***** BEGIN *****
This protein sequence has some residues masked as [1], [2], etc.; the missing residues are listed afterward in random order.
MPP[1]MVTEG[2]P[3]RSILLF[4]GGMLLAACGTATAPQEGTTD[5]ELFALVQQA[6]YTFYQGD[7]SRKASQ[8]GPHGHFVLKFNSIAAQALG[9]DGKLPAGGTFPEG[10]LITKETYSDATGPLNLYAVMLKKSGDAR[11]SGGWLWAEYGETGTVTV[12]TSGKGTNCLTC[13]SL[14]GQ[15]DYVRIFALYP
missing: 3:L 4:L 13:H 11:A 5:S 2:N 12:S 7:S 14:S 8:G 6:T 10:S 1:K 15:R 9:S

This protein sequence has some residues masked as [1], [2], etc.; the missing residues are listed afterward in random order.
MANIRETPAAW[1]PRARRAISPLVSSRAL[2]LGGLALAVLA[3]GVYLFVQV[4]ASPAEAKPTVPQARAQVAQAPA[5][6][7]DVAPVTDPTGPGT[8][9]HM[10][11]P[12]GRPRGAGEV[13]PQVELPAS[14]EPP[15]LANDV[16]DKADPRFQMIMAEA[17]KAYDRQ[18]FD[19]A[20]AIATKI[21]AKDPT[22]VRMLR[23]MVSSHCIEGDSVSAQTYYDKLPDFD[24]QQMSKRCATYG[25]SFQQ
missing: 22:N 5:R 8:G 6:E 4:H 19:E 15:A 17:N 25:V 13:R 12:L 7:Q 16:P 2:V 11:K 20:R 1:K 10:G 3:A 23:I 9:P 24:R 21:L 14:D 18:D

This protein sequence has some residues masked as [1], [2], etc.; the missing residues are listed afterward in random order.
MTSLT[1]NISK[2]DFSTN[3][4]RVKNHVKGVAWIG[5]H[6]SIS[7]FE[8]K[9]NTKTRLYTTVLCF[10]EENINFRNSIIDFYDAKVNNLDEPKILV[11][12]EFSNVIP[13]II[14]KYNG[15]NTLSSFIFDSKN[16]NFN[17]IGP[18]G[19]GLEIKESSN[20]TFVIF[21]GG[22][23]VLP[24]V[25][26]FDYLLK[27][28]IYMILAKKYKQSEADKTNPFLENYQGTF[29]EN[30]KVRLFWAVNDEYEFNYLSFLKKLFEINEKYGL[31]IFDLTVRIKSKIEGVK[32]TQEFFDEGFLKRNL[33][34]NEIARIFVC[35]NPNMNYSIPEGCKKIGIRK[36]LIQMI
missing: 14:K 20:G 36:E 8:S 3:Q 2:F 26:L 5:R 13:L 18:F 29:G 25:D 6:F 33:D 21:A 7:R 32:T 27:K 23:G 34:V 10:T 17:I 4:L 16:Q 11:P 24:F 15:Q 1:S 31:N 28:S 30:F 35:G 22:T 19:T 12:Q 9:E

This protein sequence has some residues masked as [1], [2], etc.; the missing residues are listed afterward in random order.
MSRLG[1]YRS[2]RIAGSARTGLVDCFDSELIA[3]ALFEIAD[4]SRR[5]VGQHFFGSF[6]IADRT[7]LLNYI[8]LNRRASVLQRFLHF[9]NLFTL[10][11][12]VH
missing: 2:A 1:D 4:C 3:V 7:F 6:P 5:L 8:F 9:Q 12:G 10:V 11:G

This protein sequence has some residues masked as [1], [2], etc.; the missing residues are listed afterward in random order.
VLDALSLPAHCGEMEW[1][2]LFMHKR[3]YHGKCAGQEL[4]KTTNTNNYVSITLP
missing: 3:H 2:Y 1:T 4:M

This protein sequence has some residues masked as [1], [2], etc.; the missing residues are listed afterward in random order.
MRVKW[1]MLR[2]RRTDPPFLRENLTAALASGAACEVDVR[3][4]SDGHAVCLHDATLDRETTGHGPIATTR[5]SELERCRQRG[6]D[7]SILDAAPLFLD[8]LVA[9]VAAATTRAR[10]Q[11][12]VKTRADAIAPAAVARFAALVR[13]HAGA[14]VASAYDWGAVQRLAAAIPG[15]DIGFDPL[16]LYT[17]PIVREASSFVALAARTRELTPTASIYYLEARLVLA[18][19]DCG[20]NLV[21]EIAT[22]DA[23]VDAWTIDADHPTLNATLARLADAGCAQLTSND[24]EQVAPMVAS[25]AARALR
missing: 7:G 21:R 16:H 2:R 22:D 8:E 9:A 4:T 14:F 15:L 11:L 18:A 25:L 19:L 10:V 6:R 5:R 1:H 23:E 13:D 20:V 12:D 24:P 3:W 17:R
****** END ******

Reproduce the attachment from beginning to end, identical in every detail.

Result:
This protein sequence has some residues masked as [1], [2], etc.; the missing residues are listed afterward in random order.
MPP[1]MVTEG[2]P[3]RSILLF[4]GGMLLAACGTATAPQEGTTD[5]ELFALVQQA[6]YTFYQGD[7]SRKASQ[8]GPHGHFVLKFNSIAAQALG[9]DGKLPAGGTFPEG[10]LITKETYSDATGPLNLYAVMLKKSGDAR[11]SGGWLWAEYGETGTVTV[12]TSGKGTNCLTC[13]SL[14]GQ[15]DYVRIFALYP
missing: 3:L 4:L 13:H 11:A 5:S 2:N 12:S 7:S 14:S 8:G 6:T 10:S 1:K 15:R 9:S

This protein sequence has some residues masked as [1], [2], etc.; the missing residues are listed afterward in random order.
MANIRETPAAW[1]PRARRAISPLVSSRAL[2]LGGLALAVLA[3]GVYLFVQV[4]ASPAEAKPTVPQARAQVAQAPA[5][6][7]DVAPVTDPTGPGT[8][9]HM[10][11]P[12]GRPRGAGEV[13]PQVELPAS[14]EPP[15]LANDV[16]DKADPRFQMIMAEA[17]KAYDRQ[18]FD[19]A[20]AIATKI[21]AKDPT[22]VRMLR[23]MVSSHCIEGDSVSAQTYYDKLPDFD[24]QQMSKRCATYG[25]SFQQ
missing: 22:N 5:R 8:G 6:E 4:H 19:E 15:A 17:N 25:V 13:R 12:L 7:Q 16:P 2:V 11:K 20:R 1:K 10:G 3:A 23:I 9:P 24:R 21:L 14:D 18:D

This protein sequence has some residues masked as [1], [2], etc.; the missing residues are listed afterward in random order.
MTSLT[1]NISK[2]DFSTN[3][4]RVKNHVKGVAWIG[5]H[6]SIS[7]FE[8]K[9]NTKTRLYTTVLCF[10]EENINFRNSIIDFYDAKVNNLDEPKILV[11][12]EFSNVIP[13]II[14]KYNG[15]NTLSSFIFDSKN[16]NFN[17]IGP[18]G[19]GLEIKESSN[20]TFVIF[21]GG[22][23]VLP[24]V[25][26]FDYLLK[27][28]IYMILAKKYKQSEADKTNPFLENYQGTF[29]EN[30]KVRLFWAVNDEYEFNYLSFLKKLFEINEKYGL[31]IFDLTVRIKSKIEGVK[32]TQEFFDEGFLKRNL[33][34]NEIARIFVC[35]NPNMNYSIPEGCKKIGIRK[36]LIQMI
missing: 14:K 20:G 36:E 8:S 3:Q 2:F 26:L 5:R 13:L 18:F 29:G 25:D 6:F 33:D 21:A 7:R 32:T 27:K 23:G 34:V 10:T 17:I 4:L 16:Q 11:P 24:F 15:Q 1:S 31:N 28:S 30:F 35:G 22:T 19:T 12:Q 9:E

This protein sequence has some residues masked as [1], [2], etc.; the missing residues are listed afterward in random order.
MSRLG[1]YRS[2]RIAGSARTGLVDCFDSELIA[3]ALFEIAD[4]SRR[5]VGQHFFGSF[6]IADRT[7]LLNYI[8]LNRRASVLQRFLHF[9]NLFTL[10][11][12]VH
missing: 2:A 1:D 4:C 3:V 7:F 6:P 5:L 8:F 9:Q 12:G 10:V 11:G

This protein sequence has some residues masked as [1], [2], etc.; the missing residues are listed afterward in random order.
VLDALSLPAHCGEMEW[1][2]LFMHKR[3]YHGKCAGQEL[4]KTTNTNNYVSITLP
missing: 3:H 2:Y 1:T 4:M

This protein sequence has some residues masked as [1], [2], etc.; the missing residues are listed afterward in random order.
MRVKW[1]MLR[2]RRTDPPFLRENLTAALASGAACEVDVR[3][4]SDGHAVCLHDATLDRETTGHGPIATTR[5]SELERCRQRG[6]D[7]SILDAAPLFLD[8]LVA[9]VAAATTRAR[10]Q[11][12]VKTRADAIAPAAVARFAALVR[13]HAGA[14]VASAYDWGAVQRLAAAIPG[15]DIGFDPL[16]LYT[17]PIVREASSFVALAARTRELTPTASIYYLEARLVLA[18][19]DCG[20]NLV[21]EIAT[22]DA[23]VDAWTIDADHPTLNATLARLADAGCAQLTSND[24]EQVAPMVAS[25]AARALR
missing: 7:G 21:R 16:H 2:R 22:D 8:E 9:A 4:T 14:F 15:L 11:L 18:A 25:L 19:L 10:V 6:R 5:R 1:H 23:E 13:D 20:V 12:D 24:P 3:W 17:R